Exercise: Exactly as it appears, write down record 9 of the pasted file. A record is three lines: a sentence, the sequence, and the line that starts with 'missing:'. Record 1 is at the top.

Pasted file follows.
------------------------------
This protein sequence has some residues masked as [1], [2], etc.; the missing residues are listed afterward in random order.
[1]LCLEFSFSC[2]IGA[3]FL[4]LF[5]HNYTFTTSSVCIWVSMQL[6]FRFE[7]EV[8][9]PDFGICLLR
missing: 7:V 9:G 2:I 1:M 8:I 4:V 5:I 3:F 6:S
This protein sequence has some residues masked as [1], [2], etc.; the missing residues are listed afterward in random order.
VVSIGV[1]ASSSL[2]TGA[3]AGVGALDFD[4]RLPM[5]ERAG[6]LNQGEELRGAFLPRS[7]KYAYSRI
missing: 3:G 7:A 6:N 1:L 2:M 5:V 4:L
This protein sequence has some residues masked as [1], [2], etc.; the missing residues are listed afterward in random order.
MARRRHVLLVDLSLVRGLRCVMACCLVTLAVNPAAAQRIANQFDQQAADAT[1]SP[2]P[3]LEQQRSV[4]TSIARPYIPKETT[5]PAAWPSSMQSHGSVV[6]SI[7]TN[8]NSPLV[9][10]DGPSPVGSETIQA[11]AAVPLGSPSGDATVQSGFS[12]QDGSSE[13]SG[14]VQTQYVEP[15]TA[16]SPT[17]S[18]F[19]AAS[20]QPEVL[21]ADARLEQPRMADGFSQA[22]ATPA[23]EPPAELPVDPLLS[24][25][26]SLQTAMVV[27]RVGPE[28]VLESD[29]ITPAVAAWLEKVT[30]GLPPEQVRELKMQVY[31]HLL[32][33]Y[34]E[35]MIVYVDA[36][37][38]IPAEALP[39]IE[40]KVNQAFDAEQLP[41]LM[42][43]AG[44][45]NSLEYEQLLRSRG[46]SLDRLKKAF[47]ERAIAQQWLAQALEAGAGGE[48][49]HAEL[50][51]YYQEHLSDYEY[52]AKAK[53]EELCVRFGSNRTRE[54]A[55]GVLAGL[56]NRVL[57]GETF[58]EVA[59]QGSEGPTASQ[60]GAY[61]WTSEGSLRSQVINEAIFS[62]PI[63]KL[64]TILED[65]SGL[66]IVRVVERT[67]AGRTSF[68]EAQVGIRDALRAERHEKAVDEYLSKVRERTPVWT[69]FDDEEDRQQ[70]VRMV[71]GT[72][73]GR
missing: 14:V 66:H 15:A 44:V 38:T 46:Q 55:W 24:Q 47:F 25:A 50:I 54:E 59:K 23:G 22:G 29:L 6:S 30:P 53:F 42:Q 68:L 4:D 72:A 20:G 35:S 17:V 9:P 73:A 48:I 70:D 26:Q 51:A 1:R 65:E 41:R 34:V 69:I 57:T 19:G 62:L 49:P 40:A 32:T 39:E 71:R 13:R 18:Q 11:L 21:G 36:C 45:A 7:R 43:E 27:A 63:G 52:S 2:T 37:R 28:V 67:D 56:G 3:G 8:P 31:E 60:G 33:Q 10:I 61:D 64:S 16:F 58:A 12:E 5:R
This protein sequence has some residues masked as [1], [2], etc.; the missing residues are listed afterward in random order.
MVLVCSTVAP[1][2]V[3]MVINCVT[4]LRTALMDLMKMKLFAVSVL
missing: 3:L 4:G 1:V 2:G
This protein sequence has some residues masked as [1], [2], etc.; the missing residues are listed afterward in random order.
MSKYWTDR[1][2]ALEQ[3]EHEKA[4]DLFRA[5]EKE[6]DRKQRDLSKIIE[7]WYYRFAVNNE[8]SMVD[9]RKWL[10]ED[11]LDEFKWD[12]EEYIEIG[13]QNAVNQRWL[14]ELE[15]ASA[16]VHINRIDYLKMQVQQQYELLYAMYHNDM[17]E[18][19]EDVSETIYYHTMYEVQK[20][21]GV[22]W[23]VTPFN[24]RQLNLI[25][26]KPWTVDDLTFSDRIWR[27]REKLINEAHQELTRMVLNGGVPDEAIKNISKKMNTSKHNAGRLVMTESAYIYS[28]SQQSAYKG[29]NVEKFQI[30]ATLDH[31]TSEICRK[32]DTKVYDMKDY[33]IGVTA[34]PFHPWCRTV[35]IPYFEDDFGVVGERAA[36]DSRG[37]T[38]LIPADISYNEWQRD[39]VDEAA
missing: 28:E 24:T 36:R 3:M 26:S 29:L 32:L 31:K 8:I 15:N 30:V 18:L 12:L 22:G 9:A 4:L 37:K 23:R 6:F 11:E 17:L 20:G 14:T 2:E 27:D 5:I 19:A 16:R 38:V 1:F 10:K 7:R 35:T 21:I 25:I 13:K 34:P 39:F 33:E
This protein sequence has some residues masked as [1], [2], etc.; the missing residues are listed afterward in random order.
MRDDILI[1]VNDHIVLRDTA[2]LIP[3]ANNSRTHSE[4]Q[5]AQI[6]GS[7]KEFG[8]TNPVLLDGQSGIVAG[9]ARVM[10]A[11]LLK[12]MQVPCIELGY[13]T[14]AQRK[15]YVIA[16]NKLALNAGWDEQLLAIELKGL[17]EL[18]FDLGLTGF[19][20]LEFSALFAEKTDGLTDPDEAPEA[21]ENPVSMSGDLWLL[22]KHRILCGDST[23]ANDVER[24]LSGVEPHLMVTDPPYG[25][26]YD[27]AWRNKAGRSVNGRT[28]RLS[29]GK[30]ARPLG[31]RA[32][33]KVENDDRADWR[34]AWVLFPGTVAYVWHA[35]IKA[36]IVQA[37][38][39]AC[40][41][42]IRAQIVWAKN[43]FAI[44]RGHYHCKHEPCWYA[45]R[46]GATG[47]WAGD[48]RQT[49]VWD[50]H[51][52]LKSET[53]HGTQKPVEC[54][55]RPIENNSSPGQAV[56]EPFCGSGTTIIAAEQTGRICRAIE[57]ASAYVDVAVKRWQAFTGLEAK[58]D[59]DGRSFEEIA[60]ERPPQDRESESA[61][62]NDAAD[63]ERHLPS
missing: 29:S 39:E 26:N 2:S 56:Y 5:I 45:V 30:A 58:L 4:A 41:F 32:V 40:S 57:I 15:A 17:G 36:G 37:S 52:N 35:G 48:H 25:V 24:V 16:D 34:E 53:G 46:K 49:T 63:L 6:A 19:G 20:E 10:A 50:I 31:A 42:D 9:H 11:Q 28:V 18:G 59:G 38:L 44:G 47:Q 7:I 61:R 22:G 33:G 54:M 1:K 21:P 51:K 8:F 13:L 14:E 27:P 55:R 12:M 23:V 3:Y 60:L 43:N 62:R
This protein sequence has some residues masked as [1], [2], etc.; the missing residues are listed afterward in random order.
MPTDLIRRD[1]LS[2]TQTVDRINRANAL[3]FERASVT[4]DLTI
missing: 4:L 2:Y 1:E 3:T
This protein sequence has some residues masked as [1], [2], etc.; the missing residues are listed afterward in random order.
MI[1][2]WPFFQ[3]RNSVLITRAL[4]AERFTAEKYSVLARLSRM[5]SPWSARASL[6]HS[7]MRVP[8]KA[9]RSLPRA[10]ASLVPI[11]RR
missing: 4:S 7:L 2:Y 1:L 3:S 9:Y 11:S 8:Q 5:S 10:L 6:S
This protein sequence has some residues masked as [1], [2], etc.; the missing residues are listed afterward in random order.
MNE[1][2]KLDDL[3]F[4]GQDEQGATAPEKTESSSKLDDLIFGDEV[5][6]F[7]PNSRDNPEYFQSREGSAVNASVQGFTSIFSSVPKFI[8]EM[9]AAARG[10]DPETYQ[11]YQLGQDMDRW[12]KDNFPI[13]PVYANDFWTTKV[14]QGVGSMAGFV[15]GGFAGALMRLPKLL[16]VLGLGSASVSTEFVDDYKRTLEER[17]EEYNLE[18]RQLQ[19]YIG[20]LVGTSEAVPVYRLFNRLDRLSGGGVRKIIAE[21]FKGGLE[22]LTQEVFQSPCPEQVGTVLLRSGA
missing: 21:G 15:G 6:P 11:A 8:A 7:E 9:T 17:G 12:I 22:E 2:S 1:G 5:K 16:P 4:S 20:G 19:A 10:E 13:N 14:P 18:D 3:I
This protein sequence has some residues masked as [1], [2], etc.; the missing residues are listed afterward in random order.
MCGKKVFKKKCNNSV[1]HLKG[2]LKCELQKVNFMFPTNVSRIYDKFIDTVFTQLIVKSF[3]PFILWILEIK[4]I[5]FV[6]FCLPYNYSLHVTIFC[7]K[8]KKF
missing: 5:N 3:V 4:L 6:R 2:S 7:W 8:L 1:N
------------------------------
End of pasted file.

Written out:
This protein sequence has some residues masked as [1], [2], etc.; the missing residues are listed afterward in random order.
MNE[1][2]KLDDL[3]F[4]GQDEQGATAPEKTESSSKLDDLIFGDEV[5][6]F[7]PNSRDNPEYFQSREGSAVNASVQGFTSIFSSVPKFI[8]EM[9]AAARG[10]DPETYQ[11]YQLGQDMDRW[12]KDNFPI[13]PVYANDFWTTKV[14]QGVGSMAGFV[15]GGFAGALMRLPKLL[16]VLGLGSASVSTEFVDDYKRTLEER[17]EEYNLE[18]RQLQ[19]YIG[20]LVGTSEAVPVYRLFNRLDRLSGGGVRKIIAE[21]FKGGLE[22]LTQEVFQSPCPEQVGTVLLRSGA
missing: 21:G 15:G 6:P 11:A 8:A 7:E 9:T 17:G 12:I 22:E 2:S 1:G 5:K 16:P 4:S 20:G 19:A 10:E 13:N 14:P 18:D 3:I